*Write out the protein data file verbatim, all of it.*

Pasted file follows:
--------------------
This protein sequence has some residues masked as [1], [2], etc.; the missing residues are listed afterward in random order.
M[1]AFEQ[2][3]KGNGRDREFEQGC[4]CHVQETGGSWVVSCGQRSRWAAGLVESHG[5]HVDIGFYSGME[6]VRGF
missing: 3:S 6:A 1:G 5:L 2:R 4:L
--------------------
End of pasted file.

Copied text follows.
This protein sequence has some residues masked as [1], [2], etc.; the missing residues are listed afterward in random order.
M[1]AFEQ[2][3]KGNGRDREFEQGC[4]CHVQETGGSWVVSCGQRSRWAAGLVESHG[5]HVDIGFYSGME[6]VRGF
missing: 3:S 6:A 1:G 5:L 2:R 4:L